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Dogs Need Heartworm Protection Year-Round
By Chantel Lott
MISSISSIPPI STATE -- Mosquitoes may be a summertime nuisance to people, but their threat of transmitting heartworms to dogs is year round in Mississippi.
"Unlike the North, where it is common for dogs to be given heartworms prevention during the spring and summer and not in the winter, southeastern weather is not cold long enough to kill mosquitoes, which are heartworm carriers. This means that those who live in the Southeast should treat our dogs with heartworm protection all year long," said Dr. Cory Langston, clinical pharmacologist at Mississippi State University's College of Veterinary Medicine.
Mosquitoes transmit heartworms by taking blood from one heartworm-infected dog and injecting it into another dog. The juvenile heartworms transported by the saliva of the mosquito then multiply rapidly in the bloodstream.
"We worry about heartworms because the result of infection is a physical obstruction in the right side of the heart by ever increasing numbers of heartworms," Langston said.
The lungs are blocked as well, and in some cases the dog fatigues quickly in exercise or coughs. In a more advanced stage, the abdomen of the dog may swell due to fluid accumulation.
"If left undiscovered or untreated, heartworms can cause heart failure that means eventual death for the dog," Langston said.
Preventative medication is available in three types. One familiar product is commonly called Filaribits, which is a once- a-day pill for dogs.
"This is the oldest of the three commonly used treatments today, but the owners who use Filaribits find their dogs look forward to the pill as if it were a treat. However, if owners skip more than one day in treatment then the dog is at risk for infection," Langston said.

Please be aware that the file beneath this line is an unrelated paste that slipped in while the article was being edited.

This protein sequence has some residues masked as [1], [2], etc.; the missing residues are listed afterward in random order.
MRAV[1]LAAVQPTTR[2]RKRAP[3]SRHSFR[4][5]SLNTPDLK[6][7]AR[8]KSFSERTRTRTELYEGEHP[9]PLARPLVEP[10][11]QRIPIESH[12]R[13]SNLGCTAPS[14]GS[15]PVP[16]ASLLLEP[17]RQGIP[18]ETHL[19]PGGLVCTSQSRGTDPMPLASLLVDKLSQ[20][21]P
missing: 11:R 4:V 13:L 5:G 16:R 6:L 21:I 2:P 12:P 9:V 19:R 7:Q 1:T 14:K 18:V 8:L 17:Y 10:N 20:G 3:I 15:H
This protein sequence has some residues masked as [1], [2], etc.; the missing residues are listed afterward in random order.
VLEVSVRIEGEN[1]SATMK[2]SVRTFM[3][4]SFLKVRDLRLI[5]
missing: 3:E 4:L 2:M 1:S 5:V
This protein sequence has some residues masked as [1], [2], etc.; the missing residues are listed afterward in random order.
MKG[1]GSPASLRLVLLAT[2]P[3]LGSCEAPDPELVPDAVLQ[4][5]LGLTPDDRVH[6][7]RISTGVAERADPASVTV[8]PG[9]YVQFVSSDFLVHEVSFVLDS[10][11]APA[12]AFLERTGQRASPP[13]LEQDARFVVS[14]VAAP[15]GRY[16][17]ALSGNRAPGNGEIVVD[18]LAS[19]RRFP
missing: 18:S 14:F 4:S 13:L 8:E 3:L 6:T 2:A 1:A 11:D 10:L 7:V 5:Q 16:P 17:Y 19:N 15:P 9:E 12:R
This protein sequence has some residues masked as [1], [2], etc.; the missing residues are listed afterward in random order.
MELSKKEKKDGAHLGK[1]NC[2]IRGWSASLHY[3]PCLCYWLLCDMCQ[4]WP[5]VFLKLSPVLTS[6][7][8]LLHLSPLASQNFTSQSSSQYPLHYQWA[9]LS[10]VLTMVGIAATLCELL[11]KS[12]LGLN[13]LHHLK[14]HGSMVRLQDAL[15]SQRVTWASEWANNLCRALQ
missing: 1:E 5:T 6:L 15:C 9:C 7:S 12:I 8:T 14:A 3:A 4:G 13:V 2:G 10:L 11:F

Several manufacturers produce a second treatment method under the common names Heartguard, Interceptor and Sentinel. These once-a-month treatments are the most widely used method.
Revolution, a once-a-month treatment placed on the back of the dog's neck, is a third method. The external option that Revolution offers may be an asset if the dog shows apprehension about taking pills.
"Don't confuse Revolution with treatments for fleas and ticks that are also placed on the back of the neck," Langston said. "Frontline and Advantage treat external threats fleas and some parasites, but not heartworms."
A short test detects a dog's heartworm infection and is available at the local veterinarian.
"We recommend that all dogs be placed on routine preventative measures beginning with the first shots at 6 weeks of age," Langston said.
For dogs 6 months and older, an initial test should be run to declare the dog clear of heartworms before beginning preventative treatment. For adult dogs just beginning preventative medications, even if the initial test is negative, another test should be run in six months to detect developing forms of heartworms. Unfortunately, most heartworm cases are due to human error.
"Sometimes dog owner's forget or neglect to give the medicine on time or on a regular basis, and for this reason we recommend an annual heartworm test, even though the preventatives are very effective when administered properly," Langston said. "If a heartworm infection is discovered, treatment should begin immediately as advised by the veterinarian."
Cats can also become infected with heartworms, although they are not considered the natural host to heartworms. A severe infection to a cat is as few as one to three worms because as an unnatural host, the body's inflammatory reaction to this parasite is more severe.
"Do not use the same treatment for your cat and your dog. It should be a different strength designed specifically for a cat by weight," Langston said.
Contrary to popular belief, studies have shown indoor cats to be just as likely to become infected by heartworms. While the preventative, Heartguard for cats, is not a routine recommendation, it is available for those owners wanting to protect their cat from this relatively rate but very serious disease.
Contact: Dr. Cory Langston, (662) 325-1265